Looking forward to Disneyland Paris' 20th birthday
Published: September 21, 2010 at 11:29 AM
will celebrate its 20th anniversary in a little under 18 months. In the world of Disney theme parks, where these corporate birthday events enjoy year-long festivities of a Soviet-May-Day intensity, you can be sure that the Paris jamboree will be given particularly special treatment.
When Disney announced plans to construct a European park at the end of the 1980s, it created the sort of sensation that would be hard to imagine today. In the wake of Skytrain, travel to the States had boomed during the '80s despite tough economic circumstances. A trip to Walt Disney World in Florida suddenly became the ambition of many family that now could afford the holiday. Disney World offered a family holiday of perfect hot summer Florida days, stunning theme park rides and good-value accommodation – all that and as many burgers, fries and milkshakes as you could manage.
From this success the Disney corporation estimated that a theme park built in Paris ought to flourish even more. Instead of flying nearly half the day to America to sample Disney fun, residents of France would only have to take the train a couple of hours to Paris. Since the idea was the brainchild of Disney’s saviour, Michael Eisner, who had established himself as a latter-day Walt, it reached fruition. From well before Euro Disney, as it was then called, opened to the public in April 1992 doubts were expressed. Was there really a market for a year-round theme park on the eastern outskirts of Paris where temperatures can be pretty frigid in the winter and spring? Would a predominantly French workforce be able to adapt themselves to the smiley Disney culture?
In the end only the French farmers – a sort of Gallic rent-a-mob – bothered to turn up (hard to see why they were opposed, but they were). In order to hog the TV channels of Europe, Disney had a televised broadcast of the pre-opening party that included an impressive roster of stars, from Pavarotti and Eddie Murphy to Tina Turner and Michael J Fox, in a lavish event that cost more than £20 million (a sum that would have bought a fairly substantial UK theme park).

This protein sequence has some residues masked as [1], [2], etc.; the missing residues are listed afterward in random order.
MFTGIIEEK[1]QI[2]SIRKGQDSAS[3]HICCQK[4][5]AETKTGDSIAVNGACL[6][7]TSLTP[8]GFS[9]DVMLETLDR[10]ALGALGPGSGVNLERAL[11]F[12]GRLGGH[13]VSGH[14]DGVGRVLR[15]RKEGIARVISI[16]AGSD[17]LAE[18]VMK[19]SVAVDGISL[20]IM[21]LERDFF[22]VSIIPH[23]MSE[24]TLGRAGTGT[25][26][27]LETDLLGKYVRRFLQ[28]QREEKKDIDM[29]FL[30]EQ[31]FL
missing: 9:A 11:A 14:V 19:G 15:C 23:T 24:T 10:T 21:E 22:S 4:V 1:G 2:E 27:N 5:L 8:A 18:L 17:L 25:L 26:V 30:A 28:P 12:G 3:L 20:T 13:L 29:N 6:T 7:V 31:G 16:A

Fairly quickly the park ran into financial troubles and had to be rescued by a substantial investment from a Saudi prince. Before the bailout there were real fears that Disneyland Paris, as it became in the rebranding, might not have survived. It says much about the Disney energy and spirit that the theme park has not merely survived but grown.
To get the most out of any theme park trip – but especially a visit to Disney – you need to prepare meticulously: study the guides and the maps before deciding where you want to go and when would be the best time to do it. If you want to watch the regular daily parades of Disney characters, you need to plan to find a good spot to watch the show well before the event. And you need to know what's new. This year, the resort's newest attractions are at Walt Disney Studios, the second, companion park that opened in 2002. The Toy Story Playland area, with Toy Soldiers Parachute Drop, Slinky Dog Zigzag Spin and RC Racer offers the premise that Andy’s away and ‘the toys are ready to play.'
Happy (early) birthday Disneyland Paris!
Published: September 21, 2010 at 7:39 PM
This is a really early, but good, story.
I was there for the 15th and they made a big deal out of it so I do not see why 20 isn't even bigger.
It also has been a park that has really grown in Europe. It started out terribly, and went to a top European destination.
As for my opinion, it has been the best "Magic Kingdom" style park I have been to. It has the quaintess of DL and the atmospheric size and feeling of WDW. It also has the best Thunder Mountain this side of the Wilderness!
Published: September 22, 2010 at 5:59 AM
Let's hear it for the park that shows up in more articles than any other park, as being responsible for Disney either altering, delaying or out right cancelling projects stateside due to poor performance. Happy 20th!
Published: September 22, 2010 at 10:17 AM
Any Parisian locals or park regulars care to share their thoughts on the park? Unlike the Japanese and Chinese, the French have never really struck me as big fans of American pop culture.
Published: September 22, 2010 at 11:18 AM
I prefer to call it Dustyland Paris as they havn't had a new ride at the Disneyland Park since Buzz Lightyear. And I refuse to call Walt Disney Studios a park! It is the size of two lands put together. They need to do a resort wide expansion but I can't see them doing anything special for their 20th.